When I was a boy, I loved to play soldiers. G.I. Joe was my favourite toy, and I could spend hours in mock battles, at the end of which the participants and their weapons and vehicles were rounded up and packed away, ready to fight again tomorrow. I also had He Man, Transformers, and others. Violence was the norm in my play. When outside, I would be an army man, or Robin Hood, or any of many similar idols. Even the Batman, who refuses to kill, uses violence and intimidation as a means to an end.
Similarly, many of the books, movies, and TV shows I enjoy are openly violent. Some of the best scenes in films are full of bullets, or excellently choreographed combat. Even in those shows where the lead characters aim to prevent violence to others, they often become caught up in it themselves. Is this art reflecting the world, or vice versa? In truth, it is both.
Why is it that is so many action films, the villain is killed, either out of necessity (he pulls a gun on the hero, forcing the hero to shoot), or simply by a character, often a policeman, who ignores the usual rules of arrest and trial, and kills him outright? I am told that in French films this doesn’t occur, that the villain is captured. I can’t help wonder what this difference says about Anglophones?
I am not a big believer in the argument that video games create violent people, but I feel obliged to acknowledge the fact that they probably don’t help solve the problem. Fact is, violence sells. Many of the biggest selling games are first person shooters, many of the actions you can now take go above and beyond anything you would have considered possible in the real world. Now, I like games, and they’re not going anywhere. I don’t seek to condemn them, but (like books and films) they are at best a symptom of our culture, and at worst, much more.
It is impossible to watch the news for any length of time, without hearing a story of war. It is omnipresent. It is part of our nature, a part we seem to be unable to suppress. It happens so much that even the most bloody acts no longer elicit much surprise, or much disapprobation. The Joker said that when soldiers are killed or gangsters are shot, no one really bats an eyelid, and he was right. He said it is because it’s all ‘part of the plan’, and I believe this is a fair assessment. From a young age, we are trained to accept certain kinds of violence as normal; from a young age we play war and watch cartoon battles and hear in the background about conflicts we barely understand. We study battles and generals. We accept war as part of our culture.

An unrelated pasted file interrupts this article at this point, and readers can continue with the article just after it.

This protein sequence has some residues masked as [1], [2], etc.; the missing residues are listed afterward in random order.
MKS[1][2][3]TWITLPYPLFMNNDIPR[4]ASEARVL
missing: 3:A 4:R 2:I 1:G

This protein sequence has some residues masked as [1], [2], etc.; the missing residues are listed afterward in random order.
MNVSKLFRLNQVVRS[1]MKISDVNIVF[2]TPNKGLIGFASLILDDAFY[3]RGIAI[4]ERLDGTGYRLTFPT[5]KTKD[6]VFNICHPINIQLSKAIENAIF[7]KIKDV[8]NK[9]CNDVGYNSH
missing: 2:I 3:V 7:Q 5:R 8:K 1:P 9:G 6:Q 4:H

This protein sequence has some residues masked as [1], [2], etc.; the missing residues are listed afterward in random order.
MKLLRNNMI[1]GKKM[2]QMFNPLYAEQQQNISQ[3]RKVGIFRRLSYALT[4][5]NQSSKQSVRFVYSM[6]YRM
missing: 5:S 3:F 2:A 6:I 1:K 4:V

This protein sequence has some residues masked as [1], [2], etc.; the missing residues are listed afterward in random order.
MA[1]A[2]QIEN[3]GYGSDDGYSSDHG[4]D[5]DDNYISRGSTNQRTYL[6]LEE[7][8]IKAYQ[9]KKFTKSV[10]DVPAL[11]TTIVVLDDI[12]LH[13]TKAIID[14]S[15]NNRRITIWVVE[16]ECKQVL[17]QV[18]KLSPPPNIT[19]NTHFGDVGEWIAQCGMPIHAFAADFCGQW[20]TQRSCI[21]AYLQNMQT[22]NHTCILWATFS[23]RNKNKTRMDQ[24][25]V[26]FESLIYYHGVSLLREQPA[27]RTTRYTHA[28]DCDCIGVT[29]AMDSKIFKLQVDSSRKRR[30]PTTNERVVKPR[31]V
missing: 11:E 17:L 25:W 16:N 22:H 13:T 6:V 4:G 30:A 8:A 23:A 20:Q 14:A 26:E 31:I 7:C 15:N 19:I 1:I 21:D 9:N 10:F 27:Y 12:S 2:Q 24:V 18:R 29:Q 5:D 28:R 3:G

We also have the cult of celebrity, as it applies to outlaws, criminals, serial killers. We have men on death row idolised by lonely women, we have a fascination with jail and organised crime, with Bonnie and Clyde, with the misunderstood and maladjusted. Ned Kelly, Dick Turpin, Al Capone, the Cray brothers. Murder mysteries and police procedurals. CSI and Miss Marple.
Now, of course we have the chicken and egg question, and there is no doubt that war came before modern media. But stories of violence? Of great battles and brave hunts? When did the myth come to outshine the truth?
It would be naïve and foolish of me to claim that by banishing violence from our art and from our play, that we will banish it from the world. Hell, I like violent films and games. And there is also a case to be made that art is truth, and it must be honest about whatever it sees. Is the answer then to accept it, to embrace our nature and be satisfied with a world where horrors exist, if only far away? This option, too, is unappealing. What, then?
I am tempted to despair, but this is the least helpful of emotions. The real goal is to change our cultural norms, to refuse to accept violence as regular, and rather to push the idea that it should, and can, be removed by social progress. The only way I can see of eliminating war, of reducing conflict to the level of the sports field and the boxing ring, is to enhance the living conditions of every human on the planet, to a level where the struggle for resources disappears, and life is no longer an us vs them equation. If we can use technology to ensure that everyone is provided for and lives a life comparable with that of people in countries where violence is low, we may be able to push war out of our society for good.
I certainly believe it is becoming possible. We already see nations with the kind of living I suggest, so the key is spreading that lifestyle across the globe. My only fear is that our nature will not allow us so settled a lifestyle, that our inner beast will out. Perhaps we are doomed to be slaves to our anger, our bloodlust, our fear, but I choose to believe that we can be more. You may say I’m a dreamer.